Feeds

OpenGL 2.0 launched with built-in shader language

Pixel programming part of full spec.

  • alert
  • submit to reddit

Secure remote control for conventional and virtual desktops

OpenGL 2.0 was formally launched today and with it the completion of the graphics API's Shading Language specification for vertex- and pixel-shader programming.

OpenGL Shading Language was approved by the OpenGL Architecture Review Board (ARB) in June 2003 as an extension to OpenGL 1.4, which has since been updated to version 1.5.

The language was always destined to be integrated into the full OpenGL specification, and that's essentially what happened today. Next, graphics chip vendors have to offer OpenGL 2.0-capable drivers, allowing programmers to code using the new API in the sure and certain knowledge that their apps will run on the latest programmable pixel and vertex shaders from ATI, Nvidia, Intel and co.

And, indeed, both ATI and Nvidia were quick to voice their happiness that Shading Language has been wrapped into OpenGL and is no longer an optional add-on.

Programmable shader support remains OpenGL 2.0's key feature, but it's not the only one. The ARB have also included technology that enables support from multiple render targets in a single pass and to allow developers to apply rectangular rather than square, 'power of two' textures for all texture targets.

OpenGL 2.0 also adds support for point sprites, "which replace point texture coordinates with texture coordinates interpolated across the point". Essentially, points are treated as textures and textures as points, enabling some interesting particle effects.

The API now includes two-sided stencil support "with the ability to define stencil functionality for the front and back faces of primitives, improving performance of shadow volume and constructive solid geometry rendering algorithms". ®

Related stories

Bitboys offers next-gen mobile 3D chips
3D Labs open sources OpenGL HLSL compiler
3Dlabs pledges support for ATI's RenderMonkey HLSL
Carmack backs OpenGL in shader wars

Boost IT visibility and business value

More from The Register

next story
'Stop dissing Google or quit': OK, I quit, says Code Club co-founder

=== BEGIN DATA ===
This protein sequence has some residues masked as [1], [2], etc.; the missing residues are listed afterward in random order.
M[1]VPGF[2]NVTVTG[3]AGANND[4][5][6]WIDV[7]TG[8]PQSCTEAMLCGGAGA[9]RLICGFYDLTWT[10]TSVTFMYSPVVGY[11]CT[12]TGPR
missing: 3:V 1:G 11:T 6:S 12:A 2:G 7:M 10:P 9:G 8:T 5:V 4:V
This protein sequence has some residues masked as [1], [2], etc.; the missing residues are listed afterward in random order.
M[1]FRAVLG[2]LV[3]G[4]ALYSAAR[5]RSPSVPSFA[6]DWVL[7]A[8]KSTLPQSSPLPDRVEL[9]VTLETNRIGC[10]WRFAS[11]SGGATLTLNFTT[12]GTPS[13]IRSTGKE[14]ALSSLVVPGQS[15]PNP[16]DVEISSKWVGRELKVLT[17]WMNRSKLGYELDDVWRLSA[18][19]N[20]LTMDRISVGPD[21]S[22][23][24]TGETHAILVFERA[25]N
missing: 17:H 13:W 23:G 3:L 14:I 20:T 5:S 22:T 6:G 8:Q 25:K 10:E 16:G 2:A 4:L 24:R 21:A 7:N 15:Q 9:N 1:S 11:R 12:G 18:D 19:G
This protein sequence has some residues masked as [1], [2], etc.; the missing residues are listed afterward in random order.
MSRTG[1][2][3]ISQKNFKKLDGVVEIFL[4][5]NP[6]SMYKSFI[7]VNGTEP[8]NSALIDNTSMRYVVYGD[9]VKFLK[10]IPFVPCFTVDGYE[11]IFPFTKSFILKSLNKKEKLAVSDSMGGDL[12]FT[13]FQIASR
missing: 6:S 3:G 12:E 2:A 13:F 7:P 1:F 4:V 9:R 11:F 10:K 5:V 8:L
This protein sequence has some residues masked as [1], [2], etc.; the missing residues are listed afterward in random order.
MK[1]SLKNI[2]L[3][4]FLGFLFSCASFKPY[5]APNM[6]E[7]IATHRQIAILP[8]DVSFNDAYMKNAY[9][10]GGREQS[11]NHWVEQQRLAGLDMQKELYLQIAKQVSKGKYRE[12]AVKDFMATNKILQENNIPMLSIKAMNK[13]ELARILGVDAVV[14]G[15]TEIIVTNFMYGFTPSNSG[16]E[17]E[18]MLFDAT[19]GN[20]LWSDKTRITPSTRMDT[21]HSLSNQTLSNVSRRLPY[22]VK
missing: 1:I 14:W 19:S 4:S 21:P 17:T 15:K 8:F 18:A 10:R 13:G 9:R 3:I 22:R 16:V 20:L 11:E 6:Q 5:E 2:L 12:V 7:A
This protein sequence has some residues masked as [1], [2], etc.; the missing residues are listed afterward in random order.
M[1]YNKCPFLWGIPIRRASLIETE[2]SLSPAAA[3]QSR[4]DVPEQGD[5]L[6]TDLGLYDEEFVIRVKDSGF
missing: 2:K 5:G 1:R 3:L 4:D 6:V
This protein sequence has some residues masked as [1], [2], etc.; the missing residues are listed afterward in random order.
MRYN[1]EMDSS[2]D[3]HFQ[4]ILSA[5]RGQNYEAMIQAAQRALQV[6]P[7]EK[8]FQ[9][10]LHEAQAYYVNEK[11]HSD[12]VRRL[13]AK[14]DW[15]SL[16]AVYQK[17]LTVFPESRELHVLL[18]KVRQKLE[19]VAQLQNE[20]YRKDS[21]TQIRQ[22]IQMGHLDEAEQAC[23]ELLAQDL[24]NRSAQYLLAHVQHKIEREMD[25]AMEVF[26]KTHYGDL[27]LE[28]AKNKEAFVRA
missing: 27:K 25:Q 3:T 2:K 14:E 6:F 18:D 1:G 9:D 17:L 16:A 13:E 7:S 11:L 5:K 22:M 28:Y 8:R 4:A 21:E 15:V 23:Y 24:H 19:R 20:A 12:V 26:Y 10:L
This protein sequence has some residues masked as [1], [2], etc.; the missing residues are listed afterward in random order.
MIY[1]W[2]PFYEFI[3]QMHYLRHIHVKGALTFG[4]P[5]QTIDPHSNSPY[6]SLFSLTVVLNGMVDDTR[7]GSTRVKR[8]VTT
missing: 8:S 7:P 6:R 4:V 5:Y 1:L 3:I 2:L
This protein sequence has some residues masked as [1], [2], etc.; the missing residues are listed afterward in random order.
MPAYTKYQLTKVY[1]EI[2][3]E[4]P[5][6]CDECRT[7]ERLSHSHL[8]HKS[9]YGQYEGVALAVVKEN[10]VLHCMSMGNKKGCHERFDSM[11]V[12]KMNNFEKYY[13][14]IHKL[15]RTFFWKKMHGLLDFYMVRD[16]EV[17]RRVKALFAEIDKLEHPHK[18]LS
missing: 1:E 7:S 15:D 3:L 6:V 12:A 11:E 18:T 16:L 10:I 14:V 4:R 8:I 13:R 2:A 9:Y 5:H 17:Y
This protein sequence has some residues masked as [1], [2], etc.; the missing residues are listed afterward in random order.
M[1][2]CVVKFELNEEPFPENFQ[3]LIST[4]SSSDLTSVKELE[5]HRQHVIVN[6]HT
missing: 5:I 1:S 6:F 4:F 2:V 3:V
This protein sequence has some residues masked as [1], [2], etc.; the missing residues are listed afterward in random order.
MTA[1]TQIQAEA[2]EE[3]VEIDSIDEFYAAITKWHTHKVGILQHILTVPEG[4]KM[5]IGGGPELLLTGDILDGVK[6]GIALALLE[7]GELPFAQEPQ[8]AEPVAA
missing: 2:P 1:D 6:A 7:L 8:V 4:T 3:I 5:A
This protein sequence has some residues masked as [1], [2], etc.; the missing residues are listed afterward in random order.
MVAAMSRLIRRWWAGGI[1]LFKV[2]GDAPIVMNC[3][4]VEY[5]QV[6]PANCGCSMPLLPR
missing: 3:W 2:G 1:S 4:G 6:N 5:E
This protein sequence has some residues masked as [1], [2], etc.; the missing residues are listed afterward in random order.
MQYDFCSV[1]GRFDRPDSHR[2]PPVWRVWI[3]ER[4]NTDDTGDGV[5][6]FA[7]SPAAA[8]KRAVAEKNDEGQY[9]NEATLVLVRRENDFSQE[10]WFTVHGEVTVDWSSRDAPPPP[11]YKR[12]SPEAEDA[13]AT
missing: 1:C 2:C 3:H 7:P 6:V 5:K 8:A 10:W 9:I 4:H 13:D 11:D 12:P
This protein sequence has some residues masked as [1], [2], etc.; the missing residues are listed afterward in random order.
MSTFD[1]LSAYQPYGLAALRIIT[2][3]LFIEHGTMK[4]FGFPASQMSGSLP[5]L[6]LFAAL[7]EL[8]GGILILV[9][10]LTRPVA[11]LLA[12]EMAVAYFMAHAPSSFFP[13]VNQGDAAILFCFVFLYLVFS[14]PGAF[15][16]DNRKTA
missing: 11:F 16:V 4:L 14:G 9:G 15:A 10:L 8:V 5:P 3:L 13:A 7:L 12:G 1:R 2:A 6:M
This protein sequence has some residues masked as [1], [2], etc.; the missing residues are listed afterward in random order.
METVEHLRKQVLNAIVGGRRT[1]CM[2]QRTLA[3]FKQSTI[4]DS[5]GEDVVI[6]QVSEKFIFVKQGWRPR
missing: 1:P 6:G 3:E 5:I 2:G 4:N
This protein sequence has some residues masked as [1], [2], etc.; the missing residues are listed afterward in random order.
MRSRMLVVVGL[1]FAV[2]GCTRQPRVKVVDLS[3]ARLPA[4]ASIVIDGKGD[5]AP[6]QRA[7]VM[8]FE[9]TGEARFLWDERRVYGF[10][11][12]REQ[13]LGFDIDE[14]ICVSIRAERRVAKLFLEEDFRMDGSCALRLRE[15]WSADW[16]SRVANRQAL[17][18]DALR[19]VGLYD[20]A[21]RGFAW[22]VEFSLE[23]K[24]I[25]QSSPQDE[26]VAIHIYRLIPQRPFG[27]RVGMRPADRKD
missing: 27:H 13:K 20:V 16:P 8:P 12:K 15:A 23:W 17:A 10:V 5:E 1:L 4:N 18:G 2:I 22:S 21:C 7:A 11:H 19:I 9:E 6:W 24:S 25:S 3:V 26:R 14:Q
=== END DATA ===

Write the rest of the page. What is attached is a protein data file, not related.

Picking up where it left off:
And now a message from our sponsors: 'STFU or else'
Why has the web gone to hell? Market chaos and HUMAN NATURE
Tim Berners-Lee isn't happy, but we should be
Microsoft boots 1,500 dodgy apps from the Windows Store
DEVELOPERS! DEVELOPERS! DEVELOPERS! Naughty, misleading developers!
Mozilla's 'Tiles' ads debut in new Firefox nightlies
You can try turning them off and on again
Apple promises to lift Curse of the Drained iPhone 5 Battery
Have you tried turning it off and...? Never mind, here's a replacement
Uber, Lyft and cutting corners: The true face of the Sharing Economy
Casual labour and tired ideas = not really web-tastic
Linux turns 23 and Linus Torvalds celebrates as only he can
No, not with swearing, but by controlling the release cycle
prev story

Whitepapers

Top 10 endpoint backup mistakes
Avoid the ten endpoint backup mistakes to ensure that your critical corporate data is protected and end user productivity is improved.
Implementing global e-invoicing with guaranteed legal certainty
Explaining the role local tax compliance plays in successful supply chain management and e-business and how leading global brands are addressing this.
Backing up distributed data
Eliminating the redundant use of bandwidth and storage capacity and application consolidation in the modern data center.
The essential guide to IT transformation
ServiceNow discusses three IT transformations that can help CIOs automate IT services to transform IT and the enterprise
Next gen security for virtualised datacentres
Legacy security solutions are inefficient due to the architectural differences between physical and virtual environments.